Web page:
My name is Vivian and I’m a copywriter. I’ve always felt that work experience helps us to judge whether a work is good or bad. But to write copy that really resonates with people? Now that requires life’s inspirational moments. Like from watching a movie, reading a book, or having a deep conversation with someone interesting. As a copywriter, I have the capacity to feel all these things and write them out.
最新一期《奇葩说》的辩题特别有意思 － “生活遇到的暴击真的值得感激吗？”
The latest episode of “Qipa Talk” is particularly interesting – “Are life’s struggles worth being grateful for?”
In which, Kevin Tsai says something deep: “Life is an endless struggle. Being grateful for the frustrations and failures seems like the only way to console ourselves when we have nothing left. Life begins after you have survived difficulties. So all of us have to be thankful to be alive, grateful that through the thorns, we have survived.”
It reminds me of a heartbreaking movie I watched not long ago, “Manchester By The Sea”. Well, it’s a movie that you can’t mourn enough over, but it’s also a movie that’s held up by the amazing acting skills of the male lead. (That man is Casey Affleck, brother of the famous Ben Affleck)
The male lead Lee lives in Boston and is a fairly ordinary mechanic. Everyday he unclogs toilets, repairs lights, lives alone, eats alone, and sleeps alone. One day he goes to the bar alone to have a drink and gets approached by a beautiful woman – and he actually turns away. Sitting opposite him are two men chatting. He thinks they’re talking about him and picks a fight. The film tells us right from the beginning: Lee is lonely, strange and a loser.
And then the whole film after that shows us how a loser is made.
One day Lee receives a phone call. His brother died, so he returned to his hometown – the coasts of Manchester, to deal with the matter. According to his brother’s will, he was to become the guardian of his nephew Patrick. Thus, he must now stay in Manchester to live together with his rebellious nephew Patrick for some time.
In this way, Lee started his trip of “healing” in Manchester.
A few years ago in Manchester, Lee’s two daughters died in flames in their own home due to his fault. His wife left him. While back in Manchester for his brother’s funeral, he meets his ex-wife, now re-married and pregnant.
The director put the dramatic moments in the fragments of life, and these two people’s “reconciliation” was very restrained, unfolding right in front of your very eyes.
This reconciliation of the century is the film’s greatest tear jerking point.
Lee’s ex-wife tells him, “I’m really sorry, I said a lot of things that were overboard then. My heart was dead. Later on I realised, I forgot that your heart was dead like mine too.”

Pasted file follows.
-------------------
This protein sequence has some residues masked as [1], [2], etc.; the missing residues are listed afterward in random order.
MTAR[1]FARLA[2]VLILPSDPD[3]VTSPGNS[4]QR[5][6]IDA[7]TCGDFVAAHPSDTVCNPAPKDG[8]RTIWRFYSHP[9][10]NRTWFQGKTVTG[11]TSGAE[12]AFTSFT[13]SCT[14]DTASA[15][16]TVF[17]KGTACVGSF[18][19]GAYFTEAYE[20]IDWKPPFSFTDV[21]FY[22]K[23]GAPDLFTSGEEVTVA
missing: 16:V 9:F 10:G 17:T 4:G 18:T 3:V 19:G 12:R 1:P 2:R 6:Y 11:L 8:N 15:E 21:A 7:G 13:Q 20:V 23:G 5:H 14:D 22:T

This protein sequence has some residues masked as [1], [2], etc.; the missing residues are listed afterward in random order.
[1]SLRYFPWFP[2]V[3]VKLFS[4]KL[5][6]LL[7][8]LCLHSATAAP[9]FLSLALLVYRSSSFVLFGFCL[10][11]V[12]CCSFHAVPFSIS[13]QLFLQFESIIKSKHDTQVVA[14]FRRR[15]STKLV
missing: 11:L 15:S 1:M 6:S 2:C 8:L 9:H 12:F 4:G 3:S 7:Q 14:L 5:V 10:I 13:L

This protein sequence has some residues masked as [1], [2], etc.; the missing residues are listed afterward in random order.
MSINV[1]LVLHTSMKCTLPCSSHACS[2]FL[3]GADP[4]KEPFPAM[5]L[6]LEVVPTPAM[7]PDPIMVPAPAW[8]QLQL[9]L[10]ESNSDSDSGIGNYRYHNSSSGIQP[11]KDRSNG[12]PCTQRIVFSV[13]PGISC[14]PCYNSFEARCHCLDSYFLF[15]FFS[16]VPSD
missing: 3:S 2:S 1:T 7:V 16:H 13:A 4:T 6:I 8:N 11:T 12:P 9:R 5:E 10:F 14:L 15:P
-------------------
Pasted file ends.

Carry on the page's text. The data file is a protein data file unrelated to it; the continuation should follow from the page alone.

Lee doesn’t say much. He just shakes his head, trembling, not able to say anything. He’s crying, but not bawling. In front of him, his ex-wife seems to have completely gotten over the depressing past, whereas Lee only seems to want to escape. Throughout the whole movie, this is Lee’s emotional breakdown.
Now we see, Lee wasn’t always eccentric. He had a happy family, adorable daughters, and a beautiful wife. He was a winner in life in someone else’s eyes. But now he is a loser, all because he couldn’t let go of the pain from the past. He simply could not move on.
Don’t simply tell people, “everything will be okay, life will get better”, because not everyone can be calm and reconcile with the past.
The so-called “moving on” depends on the exchange between losing a part of your emotional functions and erasing an emotional memory.
“I can’t beat it.”
For me, another touching part of the film is the opposing dynamics between Patrick and Lee. They have both suffered loss, one of a brother, the other of a father. In their healing journey, they have found emotional attachment to each other. One night, Lee says to Patrick that he has decided not to stay in Manchester, and return to Boston. Patrick burst into tears; he did not understand what was wrong with staying in Manchester and begs his uncle to stay. Lee doesn’t know how to answer and thinks for a long time, finally saying:
“I can’t beat it.”
Lee actually wanted to stay by his nephew’s side, but he could not bear to have any more emotional connections in his life.
The real despair in life is when one no longer dares to bear the consequences of one’s emotions.
Not daring to love, to care. Not daring to accept others’ good intentions, because one is too afraid to lose it.
After growing up, we learn that the greatest thing is to “pretend nothing happened”
When our loved ones pass away, we go back to work like nothing happened
When we break up, we go back to work like nothing happened
In the face of struggles, we go back to work like nothing happened
And people will say, “he’s really strong, that’s what maturity looks like”, when actually, our hearts are still broken.
At the end of the film, Lee returns to Boston and rents a new house. But this time, his new house has two rooms.
Patrick asks him, “Why did you get two rooms? I thought you would only like houses with one bed.”
Lee replies, “I was thinking that it would be more convenient for you if you come over during your summer vacation.”
See, it’s not so depressing after all. There’s still some hope.
Think of the people around you. Some may seem fak, never revealing their true feelings; others seem to only love themselves, not wanting any emotional connections; still others seem withdrawn, never making friends. They look like a glass of plain water, but you do not know how hot this water has been, and how many times it has been boiled.